And then we are off, on safari on our bikes! We follow a path to the east and look out over the vast plain in front of us. It is still raining very hard, but the view is amazing! Peter, the best spotter I know, soon sees the first wild animals. In the field next to us is a group Hartebeests, a large antelope with a strange shaped head that looks to be a crossing between a horse and a deer. Once we slow down and stop to take a picture they run in all directions, away from us. Once we drive off again, they stop and we can actually see them much better.

The roads are a lot better and we have no trouble keeping our bikes upright this time. Great, because the wildlife is already exciting enough. We drive a little further and see a group of elephants. They just crossed the road and trudge down the valley. When we stop to take a picture one of the elephants sticks its trunk in the air. Not long after, he turns towards us flapping his ears, the sign for us not to come any closer. He turns back and trudges after the rest of the family. We look at them until we cannot see them anymore and drive on, while Peter scans the area. And we are lucky, because after this first group of elephants, we see yet another group of those gray giants, a group of giraffes with baby-giraffes, buffaloes and many, many antelopes. No lions (to the disappointment of Peter and Leonie her relief), but we will probably still see them somewhere in Africa.

Around noon the rain stops and the sun comes out. It is immediately warm and the road dries off before our eyes. With the sun also the Tsetse flies come out again, they are some sort of horseflies that can sting. They are attracted to our dark gloves and even manage to sting through them. We cannot stop too long to take pictures because before you know it 15 flies are buzzing around our helmet. We drive on slowly, with just enough speed to keep in front of the flies. Eventually we arrive at the gate of the park at two in the afternoon. Earlier than we had expected, but at least before our tickets expire. We drive out of the park, giving a lot of gas to sway the last bits of mud from our tires and put some more pressure in the tires once we are back on the tarmac.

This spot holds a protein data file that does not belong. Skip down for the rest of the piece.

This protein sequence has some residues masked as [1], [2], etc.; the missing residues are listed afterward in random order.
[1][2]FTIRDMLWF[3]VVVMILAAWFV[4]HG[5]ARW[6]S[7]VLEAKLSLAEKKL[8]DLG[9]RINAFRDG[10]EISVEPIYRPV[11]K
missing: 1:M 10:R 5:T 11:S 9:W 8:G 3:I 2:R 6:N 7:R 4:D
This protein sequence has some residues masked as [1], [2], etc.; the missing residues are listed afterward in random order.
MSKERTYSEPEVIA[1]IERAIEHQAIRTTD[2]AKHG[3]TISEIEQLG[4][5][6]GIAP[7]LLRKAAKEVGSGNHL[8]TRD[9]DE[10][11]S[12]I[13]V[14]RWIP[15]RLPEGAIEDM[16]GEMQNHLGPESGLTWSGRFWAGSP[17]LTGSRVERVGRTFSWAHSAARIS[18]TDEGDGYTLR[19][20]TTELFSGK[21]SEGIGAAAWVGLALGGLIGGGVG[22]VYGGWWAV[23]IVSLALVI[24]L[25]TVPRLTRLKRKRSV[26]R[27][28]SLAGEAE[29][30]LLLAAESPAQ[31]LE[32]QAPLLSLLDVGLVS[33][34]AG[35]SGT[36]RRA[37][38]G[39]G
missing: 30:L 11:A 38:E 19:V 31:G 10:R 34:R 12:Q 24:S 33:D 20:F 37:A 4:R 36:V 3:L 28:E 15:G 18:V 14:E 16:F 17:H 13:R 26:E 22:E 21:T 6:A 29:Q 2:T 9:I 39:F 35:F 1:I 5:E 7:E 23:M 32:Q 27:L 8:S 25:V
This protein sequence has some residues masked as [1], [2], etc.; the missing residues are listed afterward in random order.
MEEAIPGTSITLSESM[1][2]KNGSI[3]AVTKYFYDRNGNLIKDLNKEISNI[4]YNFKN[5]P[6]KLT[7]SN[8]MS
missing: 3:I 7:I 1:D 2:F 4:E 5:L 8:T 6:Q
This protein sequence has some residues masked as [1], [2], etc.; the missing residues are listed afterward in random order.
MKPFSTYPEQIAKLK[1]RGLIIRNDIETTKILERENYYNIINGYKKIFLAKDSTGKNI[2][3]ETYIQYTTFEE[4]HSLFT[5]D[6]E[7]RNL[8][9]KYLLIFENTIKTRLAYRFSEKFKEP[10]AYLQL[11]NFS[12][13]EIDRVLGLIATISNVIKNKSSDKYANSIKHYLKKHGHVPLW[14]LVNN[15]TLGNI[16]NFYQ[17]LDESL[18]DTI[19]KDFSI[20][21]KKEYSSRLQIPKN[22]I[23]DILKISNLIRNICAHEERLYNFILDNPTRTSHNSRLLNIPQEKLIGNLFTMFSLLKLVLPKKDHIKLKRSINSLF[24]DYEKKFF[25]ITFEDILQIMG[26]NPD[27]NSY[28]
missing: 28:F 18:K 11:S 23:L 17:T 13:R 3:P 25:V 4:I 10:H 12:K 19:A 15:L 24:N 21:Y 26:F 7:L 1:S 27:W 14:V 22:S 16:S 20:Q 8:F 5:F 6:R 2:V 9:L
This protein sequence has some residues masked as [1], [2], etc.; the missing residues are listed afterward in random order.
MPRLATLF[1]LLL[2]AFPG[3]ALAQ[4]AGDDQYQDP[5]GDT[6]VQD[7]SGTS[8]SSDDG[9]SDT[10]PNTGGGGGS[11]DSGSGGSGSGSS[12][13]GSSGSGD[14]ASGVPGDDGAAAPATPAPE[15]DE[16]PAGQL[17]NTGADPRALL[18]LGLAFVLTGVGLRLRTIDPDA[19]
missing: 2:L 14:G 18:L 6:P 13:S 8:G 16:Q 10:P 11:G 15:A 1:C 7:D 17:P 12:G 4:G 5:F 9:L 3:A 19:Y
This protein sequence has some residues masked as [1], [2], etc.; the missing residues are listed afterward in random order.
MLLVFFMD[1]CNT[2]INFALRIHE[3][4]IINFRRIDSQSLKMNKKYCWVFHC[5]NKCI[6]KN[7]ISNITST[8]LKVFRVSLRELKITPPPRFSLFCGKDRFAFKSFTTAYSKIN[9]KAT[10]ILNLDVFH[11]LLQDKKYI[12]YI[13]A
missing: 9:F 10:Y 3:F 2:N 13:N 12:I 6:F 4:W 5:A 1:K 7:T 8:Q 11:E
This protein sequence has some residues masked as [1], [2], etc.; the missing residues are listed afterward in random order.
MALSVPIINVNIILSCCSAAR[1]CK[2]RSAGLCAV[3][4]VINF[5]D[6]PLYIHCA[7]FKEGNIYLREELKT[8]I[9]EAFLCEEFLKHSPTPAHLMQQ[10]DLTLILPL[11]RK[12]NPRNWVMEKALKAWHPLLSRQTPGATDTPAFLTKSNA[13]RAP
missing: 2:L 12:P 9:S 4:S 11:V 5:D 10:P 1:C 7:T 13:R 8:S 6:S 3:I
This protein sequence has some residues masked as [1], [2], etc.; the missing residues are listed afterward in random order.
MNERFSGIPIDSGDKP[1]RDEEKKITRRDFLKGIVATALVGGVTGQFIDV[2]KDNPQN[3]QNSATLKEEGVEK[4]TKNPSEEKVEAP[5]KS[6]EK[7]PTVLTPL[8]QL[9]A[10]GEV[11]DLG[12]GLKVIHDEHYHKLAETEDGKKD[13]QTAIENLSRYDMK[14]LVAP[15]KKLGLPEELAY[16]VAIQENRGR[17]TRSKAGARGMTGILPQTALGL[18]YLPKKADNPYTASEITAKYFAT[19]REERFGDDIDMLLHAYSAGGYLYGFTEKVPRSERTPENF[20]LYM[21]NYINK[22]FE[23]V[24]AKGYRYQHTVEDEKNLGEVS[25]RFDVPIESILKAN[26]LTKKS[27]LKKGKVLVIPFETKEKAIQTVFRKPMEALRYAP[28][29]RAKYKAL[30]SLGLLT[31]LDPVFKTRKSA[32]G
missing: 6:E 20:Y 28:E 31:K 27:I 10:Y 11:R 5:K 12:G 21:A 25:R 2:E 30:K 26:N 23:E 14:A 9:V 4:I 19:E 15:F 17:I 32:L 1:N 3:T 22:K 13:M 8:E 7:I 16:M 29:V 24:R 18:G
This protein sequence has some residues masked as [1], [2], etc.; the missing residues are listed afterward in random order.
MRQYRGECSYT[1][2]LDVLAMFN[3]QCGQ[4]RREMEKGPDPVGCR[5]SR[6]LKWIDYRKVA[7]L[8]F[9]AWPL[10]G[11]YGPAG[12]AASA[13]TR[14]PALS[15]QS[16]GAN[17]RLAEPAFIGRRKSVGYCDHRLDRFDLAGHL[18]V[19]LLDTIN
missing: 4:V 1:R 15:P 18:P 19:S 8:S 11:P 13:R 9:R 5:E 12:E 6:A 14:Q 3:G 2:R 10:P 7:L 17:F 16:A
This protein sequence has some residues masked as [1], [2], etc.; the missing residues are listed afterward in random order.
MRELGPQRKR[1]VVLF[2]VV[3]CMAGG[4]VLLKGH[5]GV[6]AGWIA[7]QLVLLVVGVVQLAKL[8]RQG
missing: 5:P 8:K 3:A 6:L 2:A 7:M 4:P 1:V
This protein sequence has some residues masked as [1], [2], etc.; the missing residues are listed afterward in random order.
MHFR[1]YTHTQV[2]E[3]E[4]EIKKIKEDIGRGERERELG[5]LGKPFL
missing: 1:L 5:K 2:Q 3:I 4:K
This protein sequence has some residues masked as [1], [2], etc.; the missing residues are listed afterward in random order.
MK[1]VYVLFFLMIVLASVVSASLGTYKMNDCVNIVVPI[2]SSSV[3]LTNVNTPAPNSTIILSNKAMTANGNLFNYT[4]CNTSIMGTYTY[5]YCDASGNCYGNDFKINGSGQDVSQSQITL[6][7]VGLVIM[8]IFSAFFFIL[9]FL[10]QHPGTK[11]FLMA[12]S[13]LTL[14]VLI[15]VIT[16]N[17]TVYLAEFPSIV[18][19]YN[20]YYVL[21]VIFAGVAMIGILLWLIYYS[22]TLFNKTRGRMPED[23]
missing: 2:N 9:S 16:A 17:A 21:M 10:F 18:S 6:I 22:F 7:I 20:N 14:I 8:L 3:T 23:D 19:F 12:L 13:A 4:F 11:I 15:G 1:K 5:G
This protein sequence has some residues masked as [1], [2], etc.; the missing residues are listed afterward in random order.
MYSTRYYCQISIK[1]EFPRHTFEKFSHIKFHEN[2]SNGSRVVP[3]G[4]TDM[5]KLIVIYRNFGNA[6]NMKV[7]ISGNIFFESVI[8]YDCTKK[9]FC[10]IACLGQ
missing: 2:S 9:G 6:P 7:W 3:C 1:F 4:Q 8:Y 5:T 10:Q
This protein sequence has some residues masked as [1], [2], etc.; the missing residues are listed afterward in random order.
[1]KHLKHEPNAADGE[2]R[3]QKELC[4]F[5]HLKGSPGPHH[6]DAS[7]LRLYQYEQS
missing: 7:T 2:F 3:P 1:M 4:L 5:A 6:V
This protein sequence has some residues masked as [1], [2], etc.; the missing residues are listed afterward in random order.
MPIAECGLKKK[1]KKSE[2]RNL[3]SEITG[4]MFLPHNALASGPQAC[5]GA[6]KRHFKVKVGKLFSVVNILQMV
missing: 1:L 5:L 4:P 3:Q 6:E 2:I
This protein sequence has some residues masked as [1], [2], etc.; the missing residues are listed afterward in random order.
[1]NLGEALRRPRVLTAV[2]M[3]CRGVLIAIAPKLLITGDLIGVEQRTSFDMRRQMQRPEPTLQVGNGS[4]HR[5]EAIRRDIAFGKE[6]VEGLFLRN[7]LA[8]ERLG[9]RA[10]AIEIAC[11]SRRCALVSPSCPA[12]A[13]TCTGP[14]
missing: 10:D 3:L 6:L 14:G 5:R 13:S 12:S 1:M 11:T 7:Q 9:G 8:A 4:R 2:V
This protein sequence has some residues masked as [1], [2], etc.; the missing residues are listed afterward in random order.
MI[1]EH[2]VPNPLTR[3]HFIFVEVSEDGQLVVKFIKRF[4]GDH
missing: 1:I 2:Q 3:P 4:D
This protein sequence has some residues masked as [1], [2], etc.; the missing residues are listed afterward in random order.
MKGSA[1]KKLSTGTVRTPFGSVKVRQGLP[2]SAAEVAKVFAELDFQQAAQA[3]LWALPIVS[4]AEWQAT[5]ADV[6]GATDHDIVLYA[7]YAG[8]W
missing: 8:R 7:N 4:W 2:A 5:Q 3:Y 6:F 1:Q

At the end of the afternoon we arrive in Gulu where we find a room in a small hotel. Mélu is not there yet. Strange, because we expected that she would be there before us, because she took the shortest way to the exit. We leave a message for her at the other hotel we had spoken about. We hope nothing has happened to her! All kinds of horrible scenarios with a fallen motorcycle, broken legs, elephants and even lions shoot through my head. We feel a bit nervous and with a knot in my stomach and a light feeling of guilt because we did not ride with her to the exit, we walk to the center of Gulu. We eat a typical African meal of rice, ugali and fish. When we arrive back at the hotel, it has been dark for some time. Just at that moment, we see a motorcycle driving up the driveway: Mélu! I am so happy to see her that I run off to give her a big hug.

She had indeed fallen when she was still in the park, but she only had to wait two minutes before the passengers of a passing car could help lift the bike. After that she reached the exit without any difficulty. When she arrived there, there was a large group of elephants right beside the gate. She parked her bike and started filming as long as her ticket was valid. Only at the last moment, she left the park to ride towards Gulu. So everything OK, she didnot get eaten by lions. We order a and toast to quite an adventurous motorcycle safari in Uganda.

Distance to Gulu: 16,122 km (10,018 miles)

Small bikes, big adventure --> www.amsterdamtoanywhere.nl
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Old 5 Aug 2015
c-m c-m is offline
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Awesome trip. Makes me consider the CRF250 as a bike for solo tours in less developed countries, though it's not any lighter really than a 400 or even the KTM6XX. Much better on fuel though. Glad yours are serving you well.

Ah yes African flies are a right pain. Had to deal with those in Morocco. Fortunately no Tsetse flies though.
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Old 13 Jul 2016
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adventure spec magadan bags - buy again?

Can you give us a review of the Adventure spec Magadan bags panniers.
Would you buy them again? Worth the money?
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africa, crf250l, honda, rtw